After the glue has set for a bit, it’s time to get back to work. Clamps get left on though. You can see the headstock is getting closer to completion.
Closeup of the headstock, with the contour cuts for hand comfort and appearance. I added a small block to cover the stringer grooves.
Another view of the headstock.
Here is a side view of the bass, nearing completion!
After giving it a few hours for the glue to set, it’s time to start sanding.
Front view after sanding. The goal was to get every corner rounded off, and no splinters to catch my hand!
After 24 hours, it’s safe to apply tension to the glue joints. I put the exact same strings on as the previous bass. The washtub is officially in retirement.
So that’s the build. Here are some more pictures of the finished beast. Thanks for making it this far, hope you enjoyed it!
Greener computing, computers that use significantly less power, might be coming soon. How?
They turn themselves off between every keystroke, mouseclick, or touch.
The Journal of Applied Physics has published a very interesting article this week. The technology, Magneto-resistive Random Access Memory (MRAM), is over a decade old now. It uses two plates which can each be assigned a magnetic field direction. The data is read back by measuring the resistance across the plates, if the reading is low resistance then the fields are aligned. High resistance means they are opposing.
The size of the cells in in MRAM (each cell can store a bit) and the high current necessary to program them are the limiting factors in this technology, but enter the Spin Transfer Torque methodology. This concept uses the spin direction of electrons to modify the magnetic properties, drastically shrinking the cell size, which increases the memory density. This technology still has some development, but it has the advantage of significantly lower power demands.
Conventional DRAM requires a relatively high percentage of a computer’s power demands, it uses a small capacitor to store an electric charge with a transistor to control it. This means it is constantly drawing current from the main computer power source. MRAM-STT needs power when modifying a bit, but otherwise can be shut down. For any given bit in memory, it is likely that it spends more time being unchanged than changed, meaning the majority of time it can be shut down. The concept of the article is that it would be possible to build a computer that shuts itself down whenever there is a break in usage of a few milliseconds, then turn itself instantly back on. The power savings would be immense, and could allow computers to be run off alternative energy sources (solar, hand-crank, thermal).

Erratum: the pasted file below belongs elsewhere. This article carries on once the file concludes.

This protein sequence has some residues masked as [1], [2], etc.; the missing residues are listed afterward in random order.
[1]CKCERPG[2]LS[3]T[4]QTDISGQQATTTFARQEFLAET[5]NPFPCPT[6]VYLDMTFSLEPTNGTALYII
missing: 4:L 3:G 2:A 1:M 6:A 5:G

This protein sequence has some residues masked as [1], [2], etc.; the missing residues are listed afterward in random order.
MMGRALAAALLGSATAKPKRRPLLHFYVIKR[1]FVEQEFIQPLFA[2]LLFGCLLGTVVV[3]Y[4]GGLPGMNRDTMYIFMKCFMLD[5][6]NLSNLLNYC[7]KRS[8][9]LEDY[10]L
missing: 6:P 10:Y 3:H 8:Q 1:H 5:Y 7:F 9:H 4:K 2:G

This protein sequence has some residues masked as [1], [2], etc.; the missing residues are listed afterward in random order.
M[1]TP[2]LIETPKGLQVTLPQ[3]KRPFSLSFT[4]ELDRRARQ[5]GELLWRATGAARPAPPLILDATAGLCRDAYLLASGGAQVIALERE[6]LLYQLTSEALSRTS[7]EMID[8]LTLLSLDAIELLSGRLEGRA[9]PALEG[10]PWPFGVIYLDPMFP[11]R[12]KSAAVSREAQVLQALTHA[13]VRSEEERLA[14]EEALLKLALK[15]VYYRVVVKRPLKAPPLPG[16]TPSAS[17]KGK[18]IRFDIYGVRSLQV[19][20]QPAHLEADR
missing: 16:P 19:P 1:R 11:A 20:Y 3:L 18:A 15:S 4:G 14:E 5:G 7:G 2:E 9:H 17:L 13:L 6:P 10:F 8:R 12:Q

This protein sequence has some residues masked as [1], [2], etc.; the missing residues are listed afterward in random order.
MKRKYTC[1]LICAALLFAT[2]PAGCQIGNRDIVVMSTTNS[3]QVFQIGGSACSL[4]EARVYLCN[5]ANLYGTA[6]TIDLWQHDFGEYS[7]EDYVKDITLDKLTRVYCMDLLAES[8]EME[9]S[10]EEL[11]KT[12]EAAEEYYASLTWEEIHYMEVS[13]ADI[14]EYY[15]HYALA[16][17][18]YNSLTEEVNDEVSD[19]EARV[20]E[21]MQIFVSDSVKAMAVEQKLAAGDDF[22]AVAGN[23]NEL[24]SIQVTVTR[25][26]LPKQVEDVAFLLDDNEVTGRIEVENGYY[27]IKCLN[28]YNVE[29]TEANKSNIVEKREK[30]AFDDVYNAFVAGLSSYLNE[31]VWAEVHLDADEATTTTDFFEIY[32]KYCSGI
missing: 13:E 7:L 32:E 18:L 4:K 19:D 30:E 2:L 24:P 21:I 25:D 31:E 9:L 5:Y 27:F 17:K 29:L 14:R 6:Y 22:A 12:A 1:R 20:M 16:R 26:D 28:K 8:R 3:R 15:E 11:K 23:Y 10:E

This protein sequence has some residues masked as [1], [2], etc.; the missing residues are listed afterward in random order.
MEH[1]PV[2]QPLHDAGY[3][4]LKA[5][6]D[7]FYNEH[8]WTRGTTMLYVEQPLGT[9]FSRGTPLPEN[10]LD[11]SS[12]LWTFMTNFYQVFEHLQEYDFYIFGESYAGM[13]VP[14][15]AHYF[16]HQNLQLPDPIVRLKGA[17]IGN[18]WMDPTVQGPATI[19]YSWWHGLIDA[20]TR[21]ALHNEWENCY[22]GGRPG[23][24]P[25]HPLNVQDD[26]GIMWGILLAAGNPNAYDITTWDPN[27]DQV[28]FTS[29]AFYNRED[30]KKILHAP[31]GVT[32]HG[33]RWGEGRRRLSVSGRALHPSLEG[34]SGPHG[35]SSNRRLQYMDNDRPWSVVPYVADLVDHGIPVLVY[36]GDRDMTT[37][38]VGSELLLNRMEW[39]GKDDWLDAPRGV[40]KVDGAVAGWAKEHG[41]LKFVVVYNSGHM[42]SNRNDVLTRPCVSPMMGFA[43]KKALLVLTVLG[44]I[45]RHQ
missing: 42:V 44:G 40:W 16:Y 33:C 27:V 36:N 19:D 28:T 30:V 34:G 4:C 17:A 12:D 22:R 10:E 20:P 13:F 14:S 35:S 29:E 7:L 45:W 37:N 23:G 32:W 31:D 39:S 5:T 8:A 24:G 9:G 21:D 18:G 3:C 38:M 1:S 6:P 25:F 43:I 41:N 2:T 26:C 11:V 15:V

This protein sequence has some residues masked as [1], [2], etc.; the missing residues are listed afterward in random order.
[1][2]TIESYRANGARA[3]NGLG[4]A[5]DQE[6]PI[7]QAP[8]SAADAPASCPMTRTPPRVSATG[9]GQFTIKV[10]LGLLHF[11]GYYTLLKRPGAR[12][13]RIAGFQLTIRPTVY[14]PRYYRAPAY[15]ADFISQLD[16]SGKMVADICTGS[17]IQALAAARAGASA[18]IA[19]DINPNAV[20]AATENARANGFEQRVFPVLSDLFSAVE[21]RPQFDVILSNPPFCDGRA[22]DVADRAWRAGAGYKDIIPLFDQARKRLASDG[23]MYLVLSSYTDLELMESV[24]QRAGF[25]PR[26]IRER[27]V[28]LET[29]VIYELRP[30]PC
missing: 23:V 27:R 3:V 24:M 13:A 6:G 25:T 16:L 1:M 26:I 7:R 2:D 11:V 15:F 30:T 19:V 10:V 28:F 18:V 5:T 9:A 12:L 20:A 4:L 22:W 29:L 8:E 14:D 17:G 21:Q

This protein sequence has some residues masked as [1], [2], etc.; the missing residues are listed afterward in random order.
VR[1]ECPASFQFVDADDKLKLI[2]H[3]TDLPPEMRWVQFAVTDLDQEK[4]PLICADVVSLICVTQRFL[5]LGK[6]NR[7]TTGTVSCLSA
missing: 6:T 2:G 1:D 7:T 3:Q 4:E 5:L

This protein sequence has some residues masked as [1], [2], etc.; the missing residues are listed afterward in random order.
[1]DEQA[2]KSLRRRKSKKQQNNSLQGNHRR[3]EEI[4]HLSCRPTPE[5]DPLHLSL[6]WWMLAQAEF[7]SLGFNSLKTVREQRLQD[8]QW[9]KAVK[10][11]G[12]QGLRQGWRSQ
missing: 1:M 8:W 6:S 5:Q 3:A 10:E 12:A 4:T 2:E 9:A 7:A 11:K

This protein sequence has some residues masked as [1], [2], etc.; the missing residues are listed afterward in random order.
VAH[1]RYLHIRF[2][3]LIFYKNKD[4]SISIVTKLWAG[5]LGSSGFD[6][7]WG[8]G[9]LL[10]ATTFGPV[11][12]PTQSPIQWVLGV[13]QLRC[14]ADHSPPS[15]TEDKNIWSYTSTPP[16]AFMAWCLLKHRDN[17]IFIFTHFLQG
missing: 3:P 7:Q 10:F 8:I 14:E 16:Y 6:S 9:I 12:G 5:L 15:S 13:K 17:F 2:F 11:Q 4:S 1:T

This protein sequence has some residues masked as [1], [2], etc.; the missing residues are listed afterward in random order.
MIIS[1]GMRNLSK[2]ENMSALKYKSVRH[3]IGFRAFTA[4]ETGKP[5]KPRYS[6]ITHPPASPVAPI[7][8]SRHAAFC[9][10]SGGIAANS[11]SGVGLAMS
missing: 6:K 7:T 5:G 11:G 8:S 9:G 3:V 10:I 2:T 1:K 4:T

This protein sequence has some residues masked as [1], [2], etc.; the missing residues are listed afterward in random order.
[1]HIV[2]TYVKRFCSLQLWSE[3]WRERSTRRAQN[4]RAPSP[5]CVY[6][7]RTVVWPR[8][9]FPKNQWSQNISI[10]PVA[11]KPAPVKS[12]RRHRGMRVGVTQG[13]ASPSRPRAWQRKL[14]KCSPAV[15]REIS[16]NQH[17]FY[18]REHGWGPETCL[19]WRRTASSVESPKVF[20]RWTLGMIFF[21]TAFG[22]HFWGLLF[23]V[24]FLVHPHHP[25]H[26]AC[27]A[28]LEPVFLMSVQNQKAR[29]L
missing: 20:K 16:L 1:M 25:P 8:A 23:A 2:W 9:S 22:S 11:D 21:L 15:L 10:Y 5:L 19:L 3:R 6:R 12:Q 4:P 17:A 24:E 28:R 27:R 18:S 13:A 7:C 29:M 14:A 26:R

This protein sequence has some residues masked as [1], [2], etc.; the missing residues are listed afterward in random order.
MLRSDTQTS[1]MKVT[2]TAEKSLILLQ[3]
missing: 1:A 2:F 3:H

There are quite a few details yet to be worked out. If you were to read through the journal article, you would see that there are still limitations in size and speed, but the analysis shows that we are still moving toward the end goal of a more energy efficient computer. Personally, I’m looking forward to cell phones that can last through the day while actually using them continuously.
K. Ando, S. Fujita, J. Ito, S. Yuasa, Y. Suzuki, Y. Nakatani, T. Miyazaki, and H. Yoda. Spin-transfer torque magnetoresistive random-access memory technologies for normally off computing. Journal of Applied Physics, 2014 DOI:10.1063/1.4869828